Identifying And Supporting Students Experiencing Homelessness

Alexandra Pavlakis, J. Kessa Roberts, Meredith Richards | Southern Methodist University
Kathryn Hill, Zitsi Mirakhur | Research Alliance for New York City Schools

Breaking Down the Issue

  • Homelessness is not a uniform experience.
  • Even before the pandemic, student homelessness was increasing, and many schools were struggling to respond.
  • Students experiencing homelessness may be particularly vulnerable to health-, wellbeing-, and education-related adversity brought on or exacerbated by the pandemic.

Strategies to Consider

  • To successfully implement the McKinney-Vento Homeless Assistance Act, schools should prioritize proactive identification and consider fostering an environment that frames policy supports as rights for students.
  • Collaborations and data sharing with community providers can improve identification of students experiencing homelessness and ease access to resources and supports for families.
  • Regular communication to build relationships with student-identified networks of trusted adults allows schools to tailor practices and supports in ways that meet individual needs.
  • When weighing the risks and benefits of various models for reopening schools in the fall, plans must consider local COVID-19 conditions, available funding, and the realities of students’ home environments.

Strategies to Avoid

  • Deficit-oriented and stigmatizing practices may have adverse short- and long-term consequences for students and their families.

Supporting Students in Foster Care

What does research tell us about how to best support students impacted by foster care?

Forthcoming

Mauriell Amechi | Old Dominion University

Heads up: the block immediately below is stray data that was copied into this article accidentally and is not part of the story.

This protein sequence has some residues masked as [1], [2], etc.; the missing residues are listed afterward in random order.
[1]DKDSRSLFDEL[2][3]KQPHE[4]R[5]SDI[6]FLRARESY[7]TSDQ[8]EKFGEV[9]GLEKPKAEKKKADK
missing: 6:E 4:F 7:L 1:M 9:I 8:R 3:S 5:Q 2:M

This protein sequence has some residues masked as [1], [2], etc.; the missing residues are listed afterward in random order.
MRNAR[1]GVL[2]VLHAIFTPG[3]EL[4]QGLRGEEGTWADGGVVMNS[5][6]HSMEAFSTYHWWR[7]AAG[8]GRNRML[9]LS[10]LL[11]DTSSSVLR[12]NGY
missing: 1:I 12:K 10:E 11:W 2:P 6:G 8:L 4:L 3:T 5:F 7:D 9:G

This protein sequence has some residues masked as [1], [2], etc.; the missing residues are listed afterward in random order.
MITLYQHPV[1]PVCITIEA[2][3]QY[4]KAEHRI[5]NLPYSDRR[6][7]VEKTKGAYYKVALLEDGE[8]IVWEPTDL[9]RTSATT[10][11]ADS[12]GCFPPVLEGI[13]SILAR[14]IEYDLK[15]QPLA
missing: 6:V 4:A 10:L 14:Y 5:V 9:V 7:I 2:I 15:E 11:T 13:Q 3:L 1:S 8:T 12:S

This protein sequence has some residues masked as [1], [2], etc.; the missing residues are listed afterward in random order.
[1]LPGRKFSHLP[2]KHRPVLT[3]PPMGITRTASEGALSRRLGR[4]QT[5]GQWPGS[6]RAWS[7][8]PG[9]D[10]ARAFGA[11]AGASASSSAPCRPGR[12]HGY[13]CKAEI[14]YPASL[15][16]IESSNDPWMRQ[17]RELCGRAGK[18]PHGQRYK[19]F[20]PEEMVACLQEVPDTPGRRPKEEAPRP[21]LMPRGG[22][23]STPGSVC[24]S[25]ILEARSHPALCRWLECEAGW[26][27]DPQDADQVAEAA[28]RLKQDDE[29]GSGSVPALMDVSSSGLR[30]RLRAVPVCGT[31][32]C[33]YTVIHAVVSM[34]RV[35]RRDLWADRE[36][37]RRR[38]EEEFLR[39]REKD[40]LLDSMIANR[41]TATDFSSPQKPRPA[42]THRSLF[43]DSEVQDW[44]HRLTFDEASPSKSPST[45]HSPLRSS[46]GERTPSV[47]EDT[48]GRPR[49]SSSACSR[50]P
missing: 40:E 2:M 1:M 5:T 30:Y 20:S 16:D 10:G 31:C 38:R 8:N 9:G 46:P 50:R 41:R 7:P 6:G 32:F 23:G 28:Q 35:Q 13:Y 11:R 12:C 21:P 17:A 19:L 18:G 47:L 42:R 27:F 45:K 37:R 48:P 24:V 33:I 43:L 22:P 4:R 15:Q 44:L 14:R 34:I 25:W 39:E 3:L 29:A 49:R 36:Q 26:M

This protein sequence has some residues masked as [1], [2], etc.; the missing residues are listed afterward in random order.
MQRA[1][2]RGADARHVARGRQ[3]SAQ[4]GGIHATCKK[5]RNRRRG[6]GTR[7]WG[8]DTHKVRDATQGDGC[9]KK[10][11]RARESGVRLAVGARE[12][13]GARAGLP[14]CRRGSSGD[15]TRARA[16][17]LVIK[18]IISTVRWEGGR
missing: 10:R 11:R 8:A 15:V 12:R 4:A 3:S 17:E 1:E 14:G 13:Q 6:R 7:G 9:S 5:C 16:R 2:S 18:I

Ivory Bennett | Concordia University Texas
Mary Rauktis | University of Pittsburgh

Academic Supports for Students with Disabilities

Nate Jones | Boston University
Sharon Vaughn | University of Texas at Austin
Lynn Fuchs | Vanderbilt University

Breaking Down the Issue

  • All current federal guidance indicates that, even during Covid-19 stay-at-home orders, schools still need to provide students with disabilities an education that a) is individualized and b) ensures they make appropriate progress.
  • Students with disabilities are one of the student populations likely to have regressed the most during COVID-related distance learning.
  • The single most important service schools provide for students with disabilities is additional intervention time devoted to students’ specific areas of need.

Strategies to Consider

  • Small-group or one-to-one intervention 3-5 times per week is a proven way to meet individualized needs.
  • Many features of effective academic and behavioral interventions may still be successfully delivered in a distance learning setting.
  • Interventions need to be supported by regularly collecting student data, focusing on skills and concepts known to predict academic or behavioral outcomes, and using these data to make instructional decisions.
  • Special educators’ time is best used for the delivery of interventions in small groups or one-on-one.

Strategies to Avoid

  • Co-teaching, an approach where special educators support students with disabilities in the general education classroom, will likely be insufficient to meet students with disabilities’ current needs.
  • Parents and guardians cannot be the primary providers of students’ educational and/or behavioral interventions.
  • Postponing evaluations that determine eligibility for special education services will likely lead to more severe student difficulties in the future.

Support for Students in Immigrant Families

Carolyn Sattin-Bajaj | University of California-Santa Barbara
Adam Strom | Re-Imagining Migration
Veronica Boix Mansilla | Harvard University